So if you read my blog frequently and can remember long arching themes, you may be wondering, given all the options that are available, how I would travel from my house to a campsite in Glen Coe, Scotland?
Well, the answer is:
- Get the train (because it’s comfortable, fast, generally has power and is relatively affordable)
- then hitchike from the station
So I got to Fort William, walked out of the town onto the road towards Glen Coe and stuck my thumb out. It was a busy road, with lots of traffic going past, but I was just before a layby and there was plenty of room to stop.
Some time went by.
In my experience, the number of cars going past has pretty much no correlation with the speed one will get a lift. A law of diminishing responsibility applies and the more cars on the road, the less inclined people are – conversely on small country lanes – the first car in half an hour may pick you up.
Anyway, back to Fort William, and I’d still not got a lift, and was considering whether I should move to a different place or something. Then, I turn around and see a small car reversing back along the busy road towards the layby. It was quite confusing – I wasn’t sure whether the car had realised it was looking for the layby and had driven past, and now was on a suicide mission to get back to it, or they had decided to pick me up.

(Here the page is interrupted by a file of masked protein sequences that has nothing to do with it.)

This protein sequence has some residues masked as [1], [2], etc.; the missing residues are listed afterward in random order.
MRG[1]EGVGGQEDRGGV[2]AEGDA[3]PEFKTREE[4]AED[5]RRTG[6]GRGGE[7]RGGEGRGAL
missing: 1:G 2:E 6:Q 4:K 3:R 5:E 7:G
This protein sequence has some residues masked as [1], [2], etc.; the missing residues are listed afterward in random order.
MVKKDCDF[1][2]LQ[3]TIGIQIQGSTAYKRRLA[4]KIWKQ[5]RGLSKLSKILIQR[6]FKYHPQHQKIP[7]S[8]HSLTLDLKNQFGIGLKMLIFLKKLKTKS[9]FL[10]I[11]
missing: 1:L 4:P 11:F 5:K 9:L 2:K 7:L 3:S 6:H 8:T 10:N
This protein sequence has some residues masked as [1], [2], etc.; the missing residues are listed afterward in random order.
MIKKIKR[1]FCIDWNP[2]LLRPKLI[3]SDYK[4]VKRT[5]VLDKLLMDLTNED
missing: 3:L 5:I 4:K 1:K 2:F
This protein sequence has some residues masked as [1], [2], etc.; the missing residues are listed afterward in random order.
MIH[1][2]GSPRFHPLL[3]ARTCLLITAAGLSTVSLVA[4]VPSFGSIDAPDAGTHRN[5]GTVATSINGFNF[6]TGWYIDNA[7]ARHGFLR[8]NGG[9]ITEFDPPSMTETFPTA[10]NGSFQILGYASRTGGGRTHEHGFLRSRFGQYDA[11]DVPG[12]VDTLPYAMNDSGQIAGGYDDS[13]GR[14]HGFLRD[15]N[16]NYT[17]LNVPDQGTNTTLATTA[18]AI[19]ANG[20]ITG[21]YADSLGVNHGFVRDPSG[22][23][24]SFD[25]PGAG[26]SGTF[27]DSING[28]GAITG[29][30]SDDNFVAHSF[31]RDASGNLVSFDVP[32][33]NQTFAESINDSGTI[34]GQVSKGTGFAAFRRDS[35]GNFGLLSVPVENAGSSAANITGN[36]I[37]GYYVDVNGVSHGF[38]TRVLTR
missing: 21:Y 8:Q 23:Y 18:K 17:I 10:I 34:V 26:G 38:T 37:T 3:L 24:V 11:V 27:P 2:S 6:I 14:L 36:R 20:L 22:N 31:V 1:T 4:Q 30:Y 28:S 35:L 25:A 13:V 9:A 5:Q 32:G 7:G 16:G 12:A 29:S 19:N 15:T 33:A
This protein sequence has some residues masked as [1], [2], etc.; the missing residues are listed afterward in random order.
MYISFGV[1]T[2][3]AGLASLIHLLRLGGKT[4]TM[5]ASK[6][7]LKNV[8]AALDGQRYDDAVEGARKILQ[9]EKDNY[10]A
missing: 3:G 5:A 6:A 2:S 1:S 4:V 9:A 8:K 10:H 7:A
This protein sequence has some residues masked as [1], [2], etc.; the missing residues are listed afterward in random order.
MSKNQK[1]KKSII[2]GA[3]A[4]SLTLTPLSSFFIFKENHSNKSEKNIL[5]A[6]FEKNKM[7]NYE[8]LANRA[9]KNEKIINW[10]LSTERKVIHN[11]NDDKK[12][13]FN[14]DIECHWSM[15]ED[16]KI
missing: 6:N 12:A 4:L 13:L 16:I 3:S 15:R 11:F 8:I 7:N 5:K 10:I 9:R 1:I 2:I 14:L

In any case I wandered over as the other cards skirted round this car reversing back towards them into the layby. As the car drew along side, the first thing I saw through the windows was that there was a druid in the back of the car. An old man, with flowing white hair – druids were just the first thing that came to mind. As the passenger side came level with me, the window wound down, the driver leaned over the passenger and said
Hey Tim, it’s Nadia!
Nadia is a friend from Manchester who I’ve hiked with, danced with, but only a few times. I was still only just, on first name term with her – and seeing someone who I know so fleetingly, completely out of context, was a massive surprise.
It was not a druid in the backseat.
Nadia’s parents were staying with her from New Zealand where she’s originally from and she’d been giving them a whistle stop tour of the highlands. There wasn’t much room in the car due to all their luggage so me and
the druid her very friendly dad, rapidly got friendly with each other and squeezed up into one of the back seats.
It turned out, they were not only going in my direction, but would happily go half a mile out of their way to drop me exactly where I wanted to be… but the irony of meeting a friend from Manchester, on a road out of Fort William, in such circumstances, still hits home to me today.